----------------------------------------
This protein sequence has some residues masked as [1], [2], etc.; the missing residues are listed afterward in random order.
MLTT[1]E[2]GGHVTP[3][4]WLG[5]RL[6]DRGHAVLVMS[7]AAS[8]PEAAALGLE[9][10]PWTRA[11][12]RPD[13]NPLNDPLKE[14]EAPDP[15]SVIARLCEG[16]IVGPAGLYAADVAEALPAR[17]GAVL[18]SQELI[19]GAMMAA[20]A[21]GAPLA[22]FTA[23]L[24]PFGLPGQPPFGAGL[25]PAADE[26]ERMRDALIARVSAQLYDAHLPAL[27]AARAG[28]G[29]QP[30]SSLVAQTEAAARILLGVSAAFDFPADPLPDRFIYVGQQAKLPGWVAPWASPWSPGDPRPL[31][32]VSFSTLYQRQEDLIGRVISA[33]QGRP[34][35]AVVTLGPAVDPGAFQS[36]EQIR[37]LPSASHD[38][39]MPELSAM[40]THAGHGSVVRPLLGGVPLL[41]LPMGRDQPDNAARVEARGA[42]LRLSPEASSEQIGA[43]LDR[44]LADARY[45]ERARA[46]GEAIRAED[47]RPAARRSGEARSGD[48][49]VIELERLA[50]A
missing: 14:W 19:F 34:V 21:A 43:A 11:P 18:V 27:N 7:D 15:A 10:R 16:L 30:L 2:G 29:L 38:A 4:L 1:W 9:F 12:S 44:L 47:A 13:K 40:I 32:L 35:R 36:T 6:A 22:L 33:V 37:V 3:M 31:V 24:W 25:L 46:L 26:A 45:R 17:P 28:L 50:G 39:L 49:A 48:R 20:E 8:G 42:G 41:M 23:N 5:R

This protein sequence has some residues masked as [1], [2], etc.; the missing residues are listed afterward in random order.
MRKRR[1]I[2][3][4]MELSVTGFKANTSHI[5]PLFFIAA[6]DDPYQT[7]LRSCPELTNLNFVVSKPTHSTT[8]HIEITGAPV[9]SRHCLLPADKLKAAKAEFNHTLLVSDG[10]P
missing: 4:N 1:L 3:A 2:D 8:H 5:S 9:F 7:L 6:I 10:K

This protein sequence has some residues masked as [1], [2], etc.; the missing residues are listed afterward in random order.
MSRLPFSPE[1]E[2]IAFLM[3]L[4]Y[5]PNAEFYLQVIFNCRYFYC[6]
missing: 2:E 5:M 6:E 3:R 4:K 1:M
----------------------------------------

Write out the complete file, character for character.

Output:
This protein sequence has some residues masked as [1], [2], etc.; the missing residues are listed afterward in random order.
MLTT[1]E[2]GGHVTP[3][4]WLG[5]RL[6]DRGHAVLVMS[7]AAS[8]PEAAALGLE[9][10]PWTRA[11][12]RPD[13]NPLNDPLKE[14]EAPDP[15]SVIARLCEG[16]IVGPAGLYAADVAEALPAR[17]GAVL[18]SQELI[19]GAMMAA[20]A[21]GAPLA[22]FTA[23]L[24]PFGLPGQPPFGAGL[25]PAADE[26]ERMRDALIARVSAQLYDAHLPAL[27]AARAG[28]G[29]QP[30]SSLVAQTEAAARILLGVSAAFDFPADPLPDRFIYVGQQAKLPGWVAPWASPWSPGDPRPL[31][32]VSFSTLYQRQEDLIGRVISA[33]QGRP[34][35]AVVTLGPAVDPGAFQS[36]EQIR[37]LPSASHD[38][39]MPELSAM[40]THAGHGSVVRPLLGGVPLL[41]LPMGRDQPDNAARVEARGA[42]LRLSPEASSEQIGA[43]LDR[44]LADARY[45]ERARA[46]GEAIRAED[47]RPAARRSGEARSGD[48][49]VIELERLA[50]A
missing: 14:W 19:F 34:V 21:A 43:A 11:P 18:V 27:N 7:D 15:A 10:R 16:L 30:L 2:G 29:L 38:A 4:L 1:W 9:F 12:S 44:L 47:A 13:K 40:I 32:L 35:R 36:T 6:A 22:L 33:V 37:V 3:M 31:V 24:W 25:L 46:L 26:A 45:R 17:P 28:L 50:G 39:L 49:A 48:R 20:E 8:G 42:G 41:M 23:N 5:R

This protein sequence has some residues masked as [1], [2], etc.; the missing residues are listed afterward in random order.
MRKRR[1]I[2][3][4]MELSVTGFKANTSHI[5]PLFFIAA[6]DDPYQT[7]LRSCPELTNLNFVVSKPTHSTT[8]HIEITGAPV[9]SRHCLLPADKLKAAKAEFNHTLLVSDG[10]P
missing: 4:N 1:L 3:A 2:D 8:H 5:S 9:F 7:L 6:I 10:K

This protein sequence has some residues masked as [1], [2], etc.; the missing residues are listed afterward in random order.
MSRLPFSPE[1]E[2]IAFLM[3]L[4]Y[5]PNAEFYLQVIFNCRYFYC[6]
missing: 2:E 5:M 6:E 3:R 4:K 1:M